Chinese buyers are in the game

Despite the economic slowdown in China, Asian collectors were responsible for some of the biggest purchases of the auction season. The businessman and former cab driver Liu Yiqian bought Modigliani’s Nu couché (1917-18) for $152m (hammer price) at Christie’s on 9 November ($170.4m with fees; the painting had been guaranteed at around $100m) for his private institution, the Long Museum in Shanghai. Lucio Fontana’s egg-shaped canvas, Concetto spaziale, La fine di Dio (1964), which was consigned by hedge-funder Steven Cohen, broke records when it sold for $25.9m (hammer price) to a Chinese buyer at Christie’s on 10 November ($29.2m with fees; guaranteed at around $25m). During the same sale, an Asian buyer also acquired Calder’s Vertical out of Horizontal (1948) for $8.4m ($9.6m with fees; estimate $2m-$3m). Nonetheless, the pool of Chinese collectors at this level is small—closer to 20 than 200. And they are showing increasing levels of discrimination, ignoring lots by artists such as Monet which they might previously have snapped up.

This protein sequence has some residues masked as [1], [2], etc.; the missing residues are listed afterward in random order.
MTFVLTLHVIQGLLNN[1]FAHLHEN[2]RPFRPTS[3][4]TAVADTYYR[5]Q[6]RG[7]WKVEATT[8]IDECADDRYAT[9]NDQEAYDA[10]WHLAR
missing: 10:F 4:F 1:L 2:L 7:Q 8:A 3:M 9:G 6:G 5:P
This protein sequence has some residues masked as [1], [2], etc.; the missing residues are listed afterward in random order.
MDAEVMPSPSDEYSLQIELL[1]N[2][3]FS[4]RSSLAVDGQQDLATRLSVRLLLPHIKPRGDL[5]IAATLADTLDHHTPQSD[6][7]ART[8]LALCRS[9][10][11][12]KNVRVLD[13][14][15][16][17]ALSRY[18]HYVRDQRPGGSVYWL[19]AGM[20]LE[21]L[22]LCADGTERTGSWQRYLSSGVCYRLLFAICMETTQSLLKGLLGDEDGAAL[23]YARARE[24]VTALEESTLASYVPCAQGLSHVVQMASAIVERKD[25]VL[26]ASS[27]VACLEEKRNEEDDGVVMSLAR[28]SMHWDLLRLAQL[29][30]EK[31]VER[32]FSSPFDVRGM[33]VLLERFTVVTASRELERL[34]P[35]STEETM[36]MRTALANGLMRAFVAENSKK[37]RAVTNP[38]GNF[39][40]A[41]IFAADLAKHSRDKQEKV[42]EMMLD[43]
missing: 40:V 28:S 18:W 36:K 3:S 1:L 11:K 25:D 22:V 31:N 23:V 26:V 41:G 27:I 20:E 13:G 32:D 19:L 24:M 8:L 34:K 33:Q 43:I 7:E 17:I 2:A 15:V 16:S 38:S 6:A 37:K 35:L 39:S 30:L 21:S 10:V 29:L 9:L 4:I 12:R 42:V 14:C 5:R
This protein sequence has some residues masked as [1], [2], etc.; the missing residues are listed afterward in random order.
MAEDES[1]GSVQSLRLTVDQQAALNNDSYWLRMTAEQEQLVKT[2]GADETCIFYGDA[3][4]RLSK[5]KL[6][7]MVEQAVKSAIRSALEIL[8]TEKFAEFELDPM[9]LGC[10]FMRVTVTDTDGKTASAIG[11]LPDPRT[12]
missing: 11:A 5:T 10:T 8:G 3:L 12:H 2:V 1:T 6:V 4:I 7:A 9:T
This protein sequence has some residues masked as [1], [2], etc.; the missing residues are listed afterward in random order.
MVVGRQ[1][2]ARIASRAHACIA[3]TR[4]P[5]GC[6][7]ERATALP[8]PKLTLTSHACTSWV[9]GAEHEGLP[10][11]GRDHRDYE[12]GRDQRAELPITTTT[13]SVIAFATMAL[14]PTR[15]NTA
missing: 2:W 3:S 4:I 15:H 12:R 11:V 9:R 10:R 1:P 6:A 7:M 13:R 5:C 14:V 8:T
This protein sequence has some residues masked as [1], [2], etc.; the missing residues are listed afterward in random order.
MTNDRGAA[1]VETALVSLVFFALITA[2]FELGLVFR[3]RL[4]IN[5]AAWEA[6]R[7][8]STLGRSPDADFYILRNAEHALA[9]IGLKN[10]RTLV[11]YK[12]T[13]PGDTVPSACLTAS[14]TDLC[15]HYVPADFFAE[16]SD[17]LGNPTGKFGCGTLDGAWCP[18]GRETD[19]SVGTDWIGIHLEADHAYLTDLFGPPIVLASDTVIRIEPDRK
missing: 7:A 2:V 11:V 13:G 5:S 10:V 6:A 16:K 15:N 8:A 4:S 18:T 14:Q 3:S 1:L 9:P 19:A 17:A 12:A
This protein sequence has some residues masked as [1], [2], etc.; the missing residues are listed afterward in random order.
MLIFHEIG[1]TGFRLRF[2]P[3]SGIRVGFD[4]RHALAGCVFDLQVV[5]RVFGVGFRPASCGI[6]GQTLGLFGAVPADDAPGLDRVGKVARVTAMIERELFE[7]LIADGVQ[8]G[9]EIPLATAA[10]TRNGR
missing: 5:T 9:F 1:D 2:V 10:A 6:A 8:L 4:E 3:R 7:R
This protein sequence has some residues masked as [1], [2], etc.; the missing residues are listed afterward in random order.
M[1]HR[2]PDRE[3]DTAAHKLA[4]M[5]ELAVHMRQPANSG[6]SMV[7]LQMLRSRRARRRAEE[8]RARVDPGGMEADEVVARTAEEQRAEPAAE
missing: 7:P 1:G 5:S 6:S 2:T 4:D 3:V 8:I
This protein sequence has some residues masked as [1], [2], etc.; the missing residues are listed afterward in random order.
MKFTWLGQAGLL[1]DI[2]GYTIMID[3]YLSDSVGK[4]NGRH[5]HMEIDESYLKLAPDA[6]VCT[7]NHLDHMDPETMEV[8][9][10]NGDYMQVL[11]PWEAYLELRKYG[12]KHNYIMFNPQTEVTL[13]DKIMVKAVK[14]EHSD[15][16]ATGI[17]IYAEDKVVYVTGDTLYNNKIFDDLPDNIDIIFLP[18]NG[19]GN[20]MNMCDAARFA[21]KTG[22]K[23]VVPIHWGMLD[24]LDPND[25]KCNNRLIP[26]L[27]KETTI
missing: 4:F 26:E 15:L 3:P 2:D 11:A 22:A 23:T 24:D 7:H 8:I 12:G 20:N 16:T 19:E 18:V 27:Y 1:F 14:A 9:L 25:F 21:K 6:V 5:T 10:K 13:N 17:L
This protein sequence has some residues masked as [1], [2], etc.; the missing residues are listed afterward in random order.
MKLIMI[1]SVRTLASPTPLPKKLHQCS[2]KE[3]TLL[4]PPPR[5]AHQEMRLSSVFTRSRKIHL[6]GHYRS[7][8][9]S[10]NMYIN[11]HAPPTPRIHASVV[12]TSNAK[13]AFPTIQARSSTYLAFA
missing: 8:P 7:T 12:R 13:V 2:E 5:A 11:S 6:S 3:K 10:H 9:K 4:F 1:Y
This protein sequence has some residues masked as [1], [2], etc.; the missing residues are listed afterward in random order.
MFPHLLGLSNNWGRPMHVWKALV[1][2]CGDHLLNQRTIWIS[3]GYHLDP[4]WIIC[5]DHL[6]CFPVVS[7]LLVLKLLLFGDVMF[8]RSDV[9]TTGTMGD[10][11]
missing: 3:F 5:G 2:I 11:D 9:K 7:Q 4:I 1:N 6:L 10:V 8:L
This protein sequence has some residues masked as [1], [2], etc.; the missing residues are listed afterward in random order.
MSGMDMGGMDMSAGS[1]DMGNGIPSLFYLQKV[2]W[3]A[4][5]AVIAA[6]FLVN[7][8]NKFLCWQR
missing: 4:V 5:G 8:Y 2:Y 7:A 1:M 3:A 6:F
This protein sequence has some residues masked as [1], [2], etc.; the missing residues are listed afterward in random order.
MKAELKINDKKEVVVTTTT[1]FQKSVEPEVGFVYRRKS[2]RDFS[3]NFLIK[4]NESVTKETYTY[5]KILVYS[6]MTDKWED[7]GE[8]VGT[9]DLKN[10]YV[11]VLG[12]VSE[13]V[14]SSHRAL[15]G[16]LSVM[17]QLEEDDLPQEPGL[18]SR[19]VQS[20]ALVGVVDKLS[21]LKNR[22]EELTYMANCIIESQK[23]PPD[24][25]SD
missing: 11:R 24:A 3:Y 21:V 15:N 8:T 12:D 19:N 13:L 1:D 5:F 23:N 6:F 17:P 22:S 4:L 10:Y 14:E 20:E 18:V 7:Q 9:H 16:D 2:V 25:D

Calder’s Vertical out of Horizontal was sold to an Asian buyer. Photo: © 2015 Calder Foundation; New York/DACS; London